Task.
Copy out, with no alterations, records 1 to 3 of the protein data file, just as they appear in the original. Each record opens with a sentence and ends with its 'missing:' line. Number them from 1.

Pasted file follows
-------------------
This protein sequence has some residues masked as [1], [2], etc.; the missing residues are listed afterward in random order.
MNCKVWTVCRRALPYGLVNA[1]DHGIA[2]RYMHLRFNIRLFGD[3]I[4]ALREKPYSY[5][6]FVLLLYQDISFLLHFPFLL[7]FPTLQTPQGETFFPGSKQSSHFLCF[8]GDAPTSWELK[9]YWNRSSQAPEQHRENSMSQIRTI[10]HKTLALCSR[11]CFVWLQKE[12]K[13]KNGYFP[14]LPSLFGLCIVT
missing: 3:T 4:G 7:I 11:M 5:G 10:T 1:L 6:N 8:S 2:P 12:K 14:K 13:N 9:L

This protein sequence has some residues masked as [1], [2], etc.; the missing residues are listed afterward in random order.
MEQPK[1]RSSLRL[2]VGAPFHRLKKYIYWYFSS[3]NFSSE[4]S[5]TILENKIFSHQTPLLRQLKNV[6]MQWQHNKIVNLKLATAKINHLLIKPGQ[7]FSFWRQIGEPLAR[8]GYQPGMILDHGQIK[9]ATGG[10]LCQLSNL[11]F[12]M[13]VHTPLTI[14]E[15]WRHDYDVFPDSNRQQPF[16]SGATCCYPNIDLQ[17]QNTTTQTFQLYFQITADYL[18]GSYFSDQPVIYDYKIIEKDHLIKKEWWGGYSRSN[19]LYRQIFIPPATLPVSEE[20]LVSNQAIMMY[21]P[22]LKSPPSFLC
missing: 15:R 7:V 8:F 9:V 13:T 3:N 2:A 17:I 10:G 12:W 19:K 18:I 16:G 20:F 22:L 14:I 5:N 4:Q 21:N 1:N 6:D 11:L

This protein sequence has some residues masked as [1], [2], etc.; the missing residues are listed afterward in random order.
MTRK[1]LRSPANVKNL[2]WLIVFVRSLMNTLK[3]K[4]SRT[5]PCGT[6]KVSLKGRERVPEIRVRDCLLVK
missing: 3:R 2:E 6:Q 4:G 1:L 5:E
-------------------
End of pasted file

This protein sequence has some residues masked as [1], [2], etc.; the missing residues are listed afterward in random order.
MNCKVWTVCRRALPYGLVNA[1]DHGIA[2]RYMHLRFNIRLFGD[3]I[4]ALREKPYSY[5][6]FVLLLYQDISFLLHFPFLL[7]FPTLQTPQGETFFPGSKQSSHFLCF[8]GDAPTSWELK[9]YWNRSSQAPEQHRENSMSQIRTI[10]HKTLALCSR[11]CFVWLQKE[12]K[13]KNGYFP[14]LPSLFGLCIVT
missing: 3:T 4:G 7:I 11:M 5:G 10:T 1:L 6:N 8:S 2:P 12:K 14:K 13:N 9:L

This protein sequence has some residues masked as [1], [2], etc.; the missing residues are listed afterward in random order.
MEQPK[1]RSSLRL[2]VGAPFHRLKKYIYWYFSS[3]NFSSE[4]S[5]TILENKIFSHQTPLLRQLKNV[6]MQWQHNKIVNLKLATAKINHLLIKPGQ[7]FSFWRQIGEPLAR[8]GYQPGMILDHGQIK[9]ATGG[10]LCQLSNL[11]F[12]M[13]VHTPLTI[14]E[15]WRHDYDVFPDSNRQQPF[16]SGATCCYPNIDLQ[17]QNTTTQTFQLYFQITADYL[18]GSYFSDQPVIYDYKIIEKDHLIKKEWWGGYSRSN[19]LYRQIFIPPATLPVSEE[20]LVSNQAIMMY[21]P[22]LKSPPSFLC
missing: 15:R 7:V 8:F 9:V 13:T 3:N 2:A 17:I 10:G 12:W 19:K 18:I 16:G 20:F 22:L 14:I 5:N 4:Q 21:N 1:N 6:D 11:L

This protein sequence has some residues masked as [1], [2], etc.; the missing residues are listed afterward in random order.
MTRK[1]LRSPANVKNL[2]WLIVFVRSLMNTLK[3]K[4]SRT[5]PCGT[6]KVSLKGRERVPEIRVRDCLLVK
missing: 3:R 2:E 6:Q 4:G 1:L 5:E